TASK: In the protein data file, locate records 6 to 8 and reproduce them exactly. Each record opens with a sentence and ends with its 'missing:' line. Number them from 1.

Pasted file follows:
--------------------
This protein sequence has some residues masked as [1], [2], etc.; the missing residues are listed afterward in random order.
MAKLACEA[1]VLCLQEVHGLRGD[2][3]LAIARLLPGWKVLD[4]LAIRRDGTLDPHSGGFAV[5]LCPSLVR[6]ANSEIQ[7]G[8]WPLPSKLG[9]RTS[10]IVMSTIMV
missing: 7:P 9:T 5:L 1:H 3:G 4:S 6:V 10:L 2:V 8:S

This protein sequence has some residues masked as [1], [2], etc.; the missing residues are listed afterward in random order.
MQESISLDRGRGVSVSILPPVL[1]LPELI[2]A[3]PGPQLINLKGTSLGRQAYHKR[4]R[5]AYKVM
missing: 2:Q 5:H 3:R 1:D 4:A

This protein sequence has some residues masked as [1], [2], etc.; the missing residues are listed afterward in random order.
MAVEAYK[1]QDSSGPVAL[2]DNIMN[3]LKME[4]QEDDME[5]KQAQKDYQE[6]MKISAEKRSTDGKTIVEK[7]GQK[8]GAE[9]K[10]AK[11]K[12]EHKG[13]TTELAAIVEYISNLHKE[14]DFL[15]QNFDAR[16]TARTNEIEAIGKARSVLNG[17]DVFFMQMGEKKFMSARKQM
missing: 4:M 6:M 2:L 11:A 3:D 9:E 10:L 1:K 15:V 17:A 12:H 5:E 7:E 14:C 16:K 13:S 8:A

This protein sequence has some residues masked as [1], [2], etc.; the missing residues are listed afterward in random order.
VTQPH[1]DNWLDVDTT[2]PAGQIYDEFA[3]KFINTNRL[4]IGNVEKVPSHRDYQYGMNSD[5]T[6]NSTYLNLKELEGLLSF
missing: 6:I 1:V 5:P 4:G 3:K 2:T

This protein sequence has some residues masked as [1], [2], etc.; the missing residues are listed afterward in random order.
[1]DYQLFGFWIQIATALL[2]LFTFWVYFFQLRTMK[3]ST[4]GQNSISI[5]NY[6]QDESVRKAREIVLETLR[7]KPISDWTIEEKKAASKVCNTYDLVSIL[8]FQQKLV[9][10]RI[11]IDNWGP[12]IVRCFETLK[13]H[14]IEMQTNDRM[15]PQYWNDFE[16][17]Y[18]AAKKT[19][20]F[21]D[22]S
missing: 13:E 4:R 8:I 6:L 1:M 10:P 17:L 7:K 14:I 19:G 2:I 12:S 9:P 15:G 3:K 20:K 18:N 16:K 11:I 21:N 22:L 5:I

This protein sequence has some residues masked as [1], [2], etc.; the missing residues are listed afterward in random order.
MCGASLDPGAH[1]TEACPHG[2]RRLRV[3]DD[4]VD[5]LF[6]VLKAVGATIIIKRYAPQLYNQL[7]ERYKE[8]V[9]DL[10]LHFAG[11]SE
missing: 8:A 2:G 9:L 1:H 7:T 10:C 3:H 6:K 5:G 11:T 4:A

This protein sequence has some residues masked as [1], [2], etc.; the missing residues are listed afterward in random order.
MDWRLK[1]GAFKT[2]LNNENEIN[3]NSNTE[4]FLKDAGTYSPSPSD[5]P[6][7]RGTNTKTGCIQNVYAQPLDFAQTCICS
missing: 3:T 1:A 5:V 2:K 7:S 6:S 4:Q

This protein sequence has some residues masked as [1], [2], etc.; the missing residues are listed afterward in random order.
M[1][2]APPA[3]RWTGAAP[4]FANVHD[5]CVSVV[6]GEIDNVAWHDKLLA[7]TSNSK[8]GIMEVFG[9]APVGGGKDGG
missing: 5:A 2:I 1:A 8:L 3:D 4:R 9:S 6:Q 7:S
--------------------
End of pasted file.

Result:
This protein sequence has some residues masked as [1], [2], etc.; the missing residues are listed afterward in random order.
MCGASLDPGAH[1]TEACPHG[2]RRLRV[3]DD[4]VD[5]LF[6]VLKAVGATIIIKRYAPQLYNQL[7]ERYKE[8]V[9]DL[10]LHFAG[11]SE
missing: 8:A 2:G 9:L 1:H 7:T 10:C 3:H 6:K 5:G 11:T 4:A

This protein sequence has some residues masked as [1], [2], etc.; the missing residues are listed afterward in random order.
MDWRLK[1]GAFKT[2]LNNENEIN[3]NSNTE[4]FLKDAGTYSPSPSD[5]P[6][7]RGTNTKTGCIQNVYAQPLDFAQTCICS
missing: 3:T 1:A 5:V 2:K 7:S 6:S 4:Q

This protein sequence has some residues masked as [1], [2], etc.; the missing residues are listed afterward in random order.
M[1][2]APPA[3]RWTGAAP[4]FANVHD[5]CVSVV[6]GEIDNVAWHDKLLA[7]TSNSK[8]GIMEVFG[9]APVGGGKDGG
missing: 5:A 2:I 1:A 8:L 3:D 4:R 9:S 6:Q 7:S